Fads and Fashions in the World of Product

This review recaps trending fads and fashions in the world of product. Some trending models and frameworks are unsupported by rationales, lack methodological foundation, and thus can be easily invalidated.

According to second foundation rule of the Blackblot PMTK Methodology™, anything related to product development resides in the solution space and therefore is in no way part of product management.


Lightweight Software Development (rebranded as Agile in 2001) has been in existence since the 1960s and is based on iterative and incremental development principles, and promotes continuous planning, development, and testing work.

Modern lightweight software development gradually fell out of favor but later re-emerge in the late 1990s with method variations such as Extreme Programming (XP), Crystal Clear, Scrum, and Feature-driven Development (FDD).


Agile Manifesto
The Agile Manifesto, a proclamation document listing preferred values and principles related to custom software development, was published in 2001.

The context of the Agile Manifesto was custom software development and its objective was to provide a better way of building custom software for customers in a manner that would be productive and would reduce undue negotiations with the customer.


Business Model Canvas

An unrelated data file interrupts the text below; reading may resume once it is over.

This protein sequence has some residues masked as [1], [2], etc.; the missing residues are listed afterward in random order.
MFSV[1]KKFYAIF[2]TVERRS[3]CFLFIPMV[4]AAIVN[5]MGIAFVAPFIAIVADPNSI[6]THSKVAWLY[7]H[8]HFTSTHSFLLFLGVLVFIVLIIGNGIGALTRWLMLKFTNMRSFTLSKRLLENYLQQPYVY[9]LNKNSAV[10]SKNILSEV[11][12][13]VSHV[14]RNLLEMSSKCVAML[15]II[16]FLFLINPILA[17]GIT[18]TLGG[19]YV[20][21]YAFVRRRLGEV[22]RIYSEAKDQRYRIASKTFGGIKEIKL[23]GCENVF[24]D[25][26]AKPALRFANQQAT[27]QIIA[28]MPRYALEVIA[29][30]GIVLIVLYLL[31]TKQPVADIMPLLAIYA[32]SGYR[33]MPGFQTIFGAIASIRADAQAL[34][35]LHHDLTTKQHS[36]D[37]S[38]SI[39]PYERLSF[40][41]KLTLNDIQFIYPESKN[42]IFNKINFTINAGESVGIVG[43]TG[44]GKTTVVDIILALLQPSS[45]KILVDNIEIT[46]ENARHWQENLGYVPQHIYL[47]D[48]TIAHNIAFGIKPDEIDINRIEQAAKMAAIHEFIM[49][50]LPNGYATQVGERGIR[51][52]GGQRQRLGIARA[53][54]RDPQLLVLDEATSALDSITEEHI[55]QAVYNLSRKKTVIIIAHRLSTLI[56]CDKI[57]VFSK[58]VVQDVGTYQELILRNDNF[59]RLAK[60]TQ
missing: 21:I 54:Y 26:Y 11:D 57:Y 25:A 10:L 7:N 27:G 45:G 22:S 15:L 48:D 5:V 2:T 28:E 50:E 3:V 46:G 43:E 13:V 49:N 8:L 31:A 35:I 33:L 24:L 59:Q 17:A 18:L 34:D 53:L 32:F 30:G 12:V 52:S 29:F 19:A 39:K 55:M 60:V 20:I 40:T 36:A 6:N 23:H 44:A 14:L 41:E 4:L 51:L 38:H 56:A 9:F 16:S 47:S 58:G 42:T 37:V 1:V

The Business Model Canvas is essentially a schematic representation of a traditional business plan.


Design Thinking
Design thinking is a rebranded and overly simplified version of the classic product delivery process, combined with basic market-driven product management concepts, notions of the Voice of the Customer (VOC) process, and later on some ideation techniques.

Design thinking is more of a framework than a method, and can be ostensibly viewed as an elaborate and more structured approach to brainstorming.


DevOps is a collective term that describes practices geared at efficiently building and deploying software products. 

Indirect benefits of DevOps include fostering a collaborative and more streamlined relationship between development and operations, and generating internal feedback to improve the product.


Product Operations (ProductOps) is a collective term that describes best practices, effective tools, and efficient processes to streamline the communication and collaboration between product teams and their internal counterparts (sales, marketing, UX, development) in the organization. The Product Operations Manager is the responsible role for product operations.


Lean Startup
Lean Startup is a general framework for building products that is inspired by market-driven product management.

Lean Startup advocates iterative development and frequent incremental product releases; as opposed to engaging in preliminary, thorough and systematic market research that is followed by a phased and pre-planned product development cycle.


Minimum Viable Product (MVP)
The MVP is a renamed and rebranded term for what the software industry has known for decades as a Beta Product.

Beta Product means a software product with a complete feature set which is ready for actual users to try out and comment on. Through a phase called Beta Testing, actual feedback from users is gathered about their needs and the product's features, performance, bugs, or anything.